Sunday, January 22, 2012

The Politics of Entitlement

Mitt Romney calls it the "politics of envy." "The rich are different than you and me" to quote F. Scott Fitzgerald, but, let me assure you, contrary to Hemingway's rejoinder, it isn't just because they have more money. There is a sense of entitlement, something one (they) can "talk about in quiet rooms" but never in public because the rabble might grumble. The full quote from Fitzgerald's, The Rich Boy, beautifully tells about this kind of wealth: Let me tell you about the very rich. They are different from you and me. They possess and enjoy early, and it does something to them, makes them soft, where we are hard, cynical where we are trustful, in a way that, unless you were born rich, it is very difficult to understand.

Oh, to be a fly on the wall of Romney's campaign headquarters, advisors pouring over his tax returns trying to determine if they should be released, and, if so, when, how many, in what detail, and what explanations (spin) should accompany them. Bring on the Madison Avenue types to brand and package his wealth as a sort of "Romney Success Cereal." I am "successful" (i.e. "rich"). Vote for me, and you can be like me with a nice looking Father-Knows-Best family thrown in for good measure!

His tax returns are probably hundreds of pages and there may be multiple returns depending on how he has set up Family Limited Partnerships, etc. They probably reflect some form of tithing as by "Commandment of God" Mormons are expected to pay 10% of their gross income to the church -- including income from trust funds and food stamps (no chance of the latter) to be a member of the church "in good standing" and therefore receive its "blessings."

While religion should not be an issue in this or any election, and I will vote for any candidate I think best suited for the job, no matter what the religion, even (gasp!) an atheist, undoubtedly this is an issue for the American electorate (which would never elect an atheist), and therefore what is revealed in Romney's tax return may have a bearing.

But, mostly, it will be about how his tax handlers may have manipulated the issue of earned vs. unearned income. And this cannot be determined by one year's return. When asked about his intentions to release multiple years' tax returns at a recent Republican "debate" he chortled with his patented disingenuous laugh, "maybe." In fact, every time his wealth comes up as an issue he looks like a deer in the headlights, trying to portray himself as having lived "real streets of America" and having come from modest means (father, president of American Motors, and later Governor of Michigan).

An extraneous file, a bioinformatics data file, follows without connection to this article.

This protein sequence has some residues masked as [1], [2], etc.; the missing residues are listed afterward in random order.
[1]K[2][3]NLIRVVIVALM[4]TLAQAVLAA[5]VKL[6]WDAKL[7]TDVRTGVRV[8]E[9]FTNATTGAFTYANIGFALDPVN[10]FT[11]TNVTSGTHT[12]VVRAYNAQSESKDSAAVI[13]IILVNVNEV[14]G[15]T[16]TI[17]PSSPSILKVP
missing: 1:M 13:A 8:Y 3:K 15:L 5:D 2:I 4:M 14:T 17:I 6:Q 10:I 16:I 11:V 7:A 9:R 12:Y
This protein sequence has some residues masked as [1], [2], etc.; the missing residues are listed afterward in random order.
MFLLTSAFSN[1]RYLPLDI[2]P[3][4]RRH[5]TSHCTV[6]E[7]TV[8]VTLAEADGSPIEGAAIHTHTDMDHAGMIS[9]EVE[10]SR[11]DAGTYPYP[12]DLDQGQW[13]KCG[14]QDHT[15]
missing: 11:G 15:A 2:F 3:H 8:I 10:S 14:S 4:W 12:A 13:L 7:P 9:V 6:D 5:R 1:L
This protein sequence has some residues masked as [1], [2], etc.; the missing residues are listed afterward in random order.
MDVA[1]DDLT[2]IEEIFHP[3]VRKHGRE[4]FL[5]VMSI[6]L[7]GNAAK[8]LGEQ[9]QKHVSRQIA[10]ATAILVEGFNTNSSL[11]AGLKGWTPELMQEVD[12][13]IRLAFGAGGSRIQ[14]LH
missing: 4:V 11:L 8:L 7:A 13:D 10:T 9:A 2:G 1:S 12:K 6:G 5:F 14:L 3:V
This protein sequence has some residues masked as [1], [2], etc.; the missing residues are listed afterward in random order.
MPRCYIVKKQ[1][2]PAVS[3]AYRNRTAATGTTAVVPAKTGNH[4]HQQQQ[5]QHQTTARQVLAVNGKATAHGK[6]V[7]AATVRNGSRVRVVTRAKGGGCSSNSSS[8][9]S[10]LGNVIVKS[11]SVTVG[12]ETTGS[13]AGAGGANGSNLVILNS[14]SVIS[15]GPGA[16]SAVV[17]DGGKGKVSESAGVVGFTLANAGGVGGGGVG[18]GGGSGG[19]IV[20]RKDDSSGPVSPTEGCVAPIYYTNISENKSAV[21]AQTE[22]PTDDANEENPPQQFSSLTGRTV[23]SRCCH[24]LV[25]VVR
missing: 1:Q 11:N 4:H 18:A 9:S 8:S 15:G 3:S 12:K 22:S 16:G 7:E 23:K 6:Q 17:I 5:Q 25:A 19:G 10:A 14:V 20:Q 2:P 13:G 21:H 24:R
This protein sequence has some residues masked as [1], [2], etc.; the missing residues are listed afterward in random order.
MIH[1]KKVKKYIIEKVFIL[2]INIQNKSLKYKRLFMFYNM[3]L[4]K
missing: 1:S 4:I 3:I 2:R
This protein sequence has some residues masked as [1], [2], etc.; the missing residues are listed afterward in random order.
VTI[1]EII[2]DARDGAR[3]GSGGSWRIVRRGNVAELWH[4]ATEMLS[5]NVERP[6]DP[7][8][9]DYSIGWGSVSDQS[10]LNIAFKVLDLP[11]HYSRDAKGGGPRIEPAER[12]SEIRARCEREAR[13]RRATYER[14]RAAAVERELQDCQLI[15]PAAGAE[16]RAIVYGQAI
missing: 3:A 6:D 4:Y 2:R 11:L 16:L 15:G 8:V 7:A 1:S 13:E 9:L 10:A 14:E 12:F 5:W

The greater the wealth the greater the opportunity to shift income between "earned" (taxed up to the maximum 35%) to "unearned" (income from investments and in private equity, "the carry" which is taxed at 15%) It was not long ago when those figures were approximately in equilibrium, but the Bush era changed all of that and Wall Street would like to keep it that way. Masters of the Universe, unite! A reasonable measure of economic equality has become a corpse of the American Dream.

This election year is conjuring up the most virulent politics in history, Super PACs having contributed to this, something that should be abolished. Here, in Florida, we are now being besieged by them on the airways, Romney having a presence in political advertising even weeks before. The Republicans would like us to believe that calling to roll back the Bush "temporary" tax cuts is the "politics of envy" and that "class warfare" is actually a tactic in an overarching strategy by Obama to make a "welfare class" dependent on the Federal government and therefore more likely to vote Democrat. Talk about conspiracy theories. Might as bring up the issue of his birth certificate again.

Ironically, if I had to hold my nose and vote for just one of the remaining Republicans, my default candidate would be Romney. But as much as I find wanting in President Obama, he has the right idea when he said "don't compare me to the Almighty; compare me to the alternative."

Jan. 24 Follow-Up: "The" Return was released -- as expected, hundreds of pages but everything legal and above board, an effective tax rate of 13.9 percent. Romney also contributed what would be expected to the Mormon Church, so, on both counts he is absolved of any wrong doing. But if there was ever a clarion call for a more sensible tax code, this is it. I've written repeatedly over the years about the issue of economic inequality and just clicking that label at the bottom of this entry will bring most of them up, so no sense going into great detail.

However, I will say the following fearing this point gets lost in all the rhetoric about what motivates people to work: the Republicans argue that lowering the tax rate for everyone (Gingrich proposes a zero tax rate for capital gains) will magically create jobs, economic growth, and therefore the necessary revenue for the Federal Government to do its job, albeit at a reduced level (with cuts in just about every area of social welfare as everyone would "then" be working). But if their theory is wrong, we will be right back onto the same economic precipice at the end of the Bush Presidency.

Romney says his success was due to "working hard." Did he do so because of an effective tax rate of 13.9 percent? At the end of the Reagan Presidency my effective rate was 33 percent. Did I work "less hard" as president of a publishing company than Romney did in private equity? My mistake was to work for a W-2 rather than for carried interest. This kind of tax code games the system so, indeed, the rich can only get richer while everyone else is mired in economic limbo at best.

Jobs do not "happen" because of the tax code alone. They come from education, a passion for working, jobs being valued by society no matter what they are, entrepreneurial vision, a host of other, more relevant, factors.